LAGOS Nov 14 (Reuters) – Annual inflation in Nigeria accelerated in October to 18.3 percent, the National Bureau of Statistics said on Monday, its highest in more than 11 years and the ninth straight monthly rise, in another sign of the crisis in Africa’s biggest economy.
The rise from 17.9 percent in September reflected higher prices for electricity, clothing and food, a separate index for which rose to 17.1 percent from September’s 16.6 percent, the statistics office said.
“During the month, the highest increases were seen in housing, water, electricity, gas and other fuels,” the statistics bureau said in a statement.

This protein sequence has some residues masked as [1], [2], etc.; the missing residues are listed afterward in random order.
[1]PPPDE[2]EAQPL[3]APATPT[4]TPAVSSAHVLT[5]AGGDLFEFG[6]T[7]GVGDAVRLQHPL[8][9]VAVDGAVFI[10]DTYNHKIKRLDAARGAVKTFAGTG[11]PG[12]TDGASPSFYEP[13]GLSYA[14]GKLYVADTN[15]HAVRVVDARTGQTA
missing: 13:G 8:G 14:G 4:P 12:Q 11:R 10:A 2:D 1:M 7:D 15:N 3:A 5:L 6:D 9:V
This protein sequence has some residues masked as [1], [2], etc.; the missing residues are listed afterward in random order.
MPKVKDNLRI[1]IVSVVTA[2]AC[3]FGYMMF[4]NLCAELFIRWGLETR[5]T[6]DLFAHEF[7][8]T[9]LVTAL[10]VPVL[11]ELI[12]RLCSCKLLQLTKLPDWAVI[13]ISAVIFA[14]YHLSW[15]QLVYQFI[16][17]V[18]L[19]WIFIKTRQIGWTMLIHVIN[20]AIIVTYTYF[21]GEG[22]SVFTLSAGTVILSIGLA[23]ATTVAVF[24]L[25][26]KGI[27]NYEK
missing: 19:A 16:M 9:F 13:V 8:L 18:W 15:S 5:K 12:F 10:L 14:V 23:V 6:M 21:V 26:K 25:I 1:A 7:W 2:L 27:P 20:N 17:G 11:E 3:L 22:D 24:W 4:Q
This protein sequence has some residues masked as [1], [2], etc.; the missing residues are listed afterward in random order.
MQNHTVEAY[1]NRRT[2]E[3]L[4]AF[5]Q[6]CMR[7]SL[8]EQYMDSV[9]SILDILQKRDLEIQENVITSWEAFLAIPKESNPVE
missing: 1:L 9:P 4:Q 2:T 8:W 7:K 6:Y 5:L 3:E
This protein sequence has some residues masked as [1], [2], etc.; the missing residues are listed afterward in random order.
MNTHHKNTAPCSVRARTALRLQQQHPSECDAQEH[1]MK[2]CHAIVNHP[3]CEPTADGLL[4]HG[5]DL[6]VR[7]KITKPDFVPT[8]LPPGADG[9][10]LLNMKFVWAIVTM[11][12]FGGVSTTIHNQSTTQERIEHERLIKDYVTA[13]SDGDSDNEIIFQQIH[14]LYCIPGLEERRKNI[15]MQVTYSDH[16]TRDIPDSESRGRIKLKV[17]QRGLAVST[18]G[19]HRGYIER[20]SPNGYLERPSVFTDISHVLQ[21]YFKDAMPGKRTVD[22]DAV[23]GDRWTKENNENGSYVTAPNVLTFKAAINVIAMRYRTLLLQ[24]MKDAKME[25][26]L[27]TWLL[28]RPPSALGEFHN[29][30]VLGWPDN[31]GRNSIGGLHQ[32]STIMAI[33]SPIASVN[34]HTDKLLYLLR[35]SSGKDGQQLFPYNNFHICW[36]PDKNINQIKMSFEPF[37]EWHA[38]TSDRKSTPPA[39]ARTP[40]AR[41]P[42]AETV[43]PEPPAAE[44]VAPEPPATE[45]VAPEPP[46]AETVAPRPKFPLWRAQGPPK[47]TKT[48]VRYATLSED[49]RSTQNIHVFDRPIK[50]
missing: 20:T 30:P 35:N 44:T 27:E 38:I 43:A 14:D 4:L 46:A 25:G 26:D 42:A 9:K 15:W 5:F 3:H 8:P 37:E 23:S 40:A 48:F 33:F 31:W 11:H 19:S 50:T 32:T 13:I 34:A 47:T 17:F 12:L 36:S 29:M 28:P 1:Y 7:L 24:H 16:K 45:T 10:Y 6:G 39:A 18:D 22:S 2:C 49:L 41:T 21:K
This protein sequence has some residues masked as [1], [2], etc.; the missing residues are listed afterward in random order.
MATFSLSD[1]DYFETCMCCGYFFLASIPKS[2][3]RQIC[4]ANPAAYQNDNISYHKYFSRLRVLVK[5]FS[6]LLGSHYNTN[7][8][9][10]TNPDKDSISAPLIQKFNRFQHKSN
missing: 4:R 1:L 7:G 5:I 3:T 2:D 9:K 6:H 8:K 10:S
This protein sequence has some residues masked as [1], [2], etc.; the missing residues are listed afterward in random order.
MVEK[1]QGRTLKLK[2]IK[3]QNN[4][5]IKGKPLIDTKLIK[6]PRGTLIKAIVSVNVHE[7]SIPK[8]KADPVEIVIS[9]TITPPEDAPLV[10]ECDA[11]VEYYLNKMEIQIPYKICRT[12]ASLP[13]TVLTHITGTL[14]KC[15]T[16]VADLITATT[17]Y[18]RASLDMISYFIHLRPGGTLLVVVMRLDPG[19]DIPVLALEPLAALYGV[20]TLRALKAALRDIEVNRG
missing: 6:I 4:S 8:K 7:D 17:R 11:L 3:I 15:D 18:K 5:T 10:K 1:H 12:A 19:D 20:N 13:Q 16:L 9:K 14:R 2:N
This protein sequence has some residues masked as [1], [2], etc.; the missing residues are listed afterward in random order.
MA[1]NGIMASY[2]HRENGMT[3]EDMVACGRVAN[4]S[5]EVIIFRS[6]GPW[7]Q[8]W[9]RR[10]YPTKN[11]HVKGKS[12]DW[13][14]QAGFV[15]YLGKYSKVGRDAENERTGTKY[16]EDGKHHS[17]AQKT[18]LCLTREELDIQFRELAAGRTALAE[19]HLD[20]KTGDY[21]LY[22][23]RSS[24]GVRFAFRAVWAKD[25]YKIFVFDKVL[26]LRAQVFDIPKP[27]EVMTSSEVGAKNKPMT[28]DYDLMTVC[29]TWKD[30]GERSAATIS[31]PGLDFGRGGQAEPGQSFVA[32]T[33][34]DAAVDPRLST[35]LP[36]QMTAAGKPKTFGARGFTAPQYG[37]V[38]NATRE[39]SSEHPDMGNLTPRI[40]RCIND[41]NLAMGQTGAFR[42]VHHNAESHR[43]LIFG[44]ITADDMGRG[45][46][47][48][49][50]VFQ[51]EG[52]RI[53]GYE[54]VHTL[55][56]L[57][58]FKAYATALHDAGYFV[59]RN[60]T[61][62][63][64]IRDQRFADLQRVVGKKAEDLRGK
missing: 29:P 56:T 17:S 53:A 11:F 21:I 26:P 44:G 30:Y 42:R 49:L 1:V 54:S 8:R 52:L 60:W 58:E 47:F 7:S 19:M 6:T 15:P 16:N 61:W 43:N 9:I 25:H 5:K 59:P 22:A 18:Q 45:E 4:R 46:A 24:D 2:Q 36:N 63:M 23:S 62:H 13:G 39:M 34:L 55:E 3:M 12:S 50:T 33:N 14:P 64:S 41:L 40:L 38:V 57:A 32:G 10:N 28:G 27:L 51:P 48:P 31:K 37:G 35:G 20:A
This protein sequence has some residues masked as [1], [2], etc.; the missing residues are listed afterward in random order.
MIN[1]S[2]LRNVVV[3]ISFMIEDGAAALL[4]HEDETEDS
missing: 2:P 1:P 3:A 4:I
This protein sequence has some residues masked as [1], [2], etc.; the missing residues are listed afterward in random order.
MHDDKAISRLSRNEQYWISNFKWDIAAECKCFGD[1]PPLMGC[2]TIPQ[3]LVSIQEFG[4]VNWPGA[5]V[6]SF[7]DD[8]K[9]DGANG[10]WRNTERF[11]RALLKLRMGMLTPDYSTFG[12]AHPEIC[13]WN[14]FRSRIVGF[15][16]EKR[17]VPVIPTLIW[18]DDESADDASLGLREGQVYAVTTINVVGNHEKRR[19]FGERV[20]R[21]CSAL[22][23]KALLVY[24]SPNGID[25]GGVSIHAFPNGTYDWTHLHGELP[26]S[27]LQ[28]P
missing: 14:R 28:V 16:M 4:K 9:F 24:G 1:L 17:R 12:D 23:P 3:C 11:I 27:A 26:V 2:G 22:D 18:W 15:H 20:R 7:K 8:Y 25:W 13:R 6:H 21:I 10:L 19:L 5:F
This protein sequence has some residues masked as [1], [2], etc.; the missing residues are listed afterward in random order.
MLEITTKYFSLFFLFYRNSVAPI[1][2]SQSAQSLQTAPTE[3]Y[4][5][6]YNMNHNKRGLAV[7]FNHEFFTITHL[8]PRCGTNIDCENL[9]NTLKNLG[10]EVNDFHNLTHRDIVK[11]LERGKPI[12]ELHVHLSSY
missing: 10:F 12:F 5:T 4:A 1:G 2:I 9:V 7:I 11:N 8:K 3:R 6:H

Nigeria, an OPEC member and Africa’s most populous nation, has seen its economy fall into recession for the first time in 25 years, largely because oil prices have fallen. Crude oil sales account for two-thirds of government revenue.
In addition, a series of militant attacks since January have cut oil output and a dollar shortage has frustrated businesses that have struggled to import raw materials for production.
In October, the statistics office revised its forecast for year-end inflation, estimating that the index would end at 17.1 percent to 18 percent, up from its forecast of 9 percent at the start of the year.
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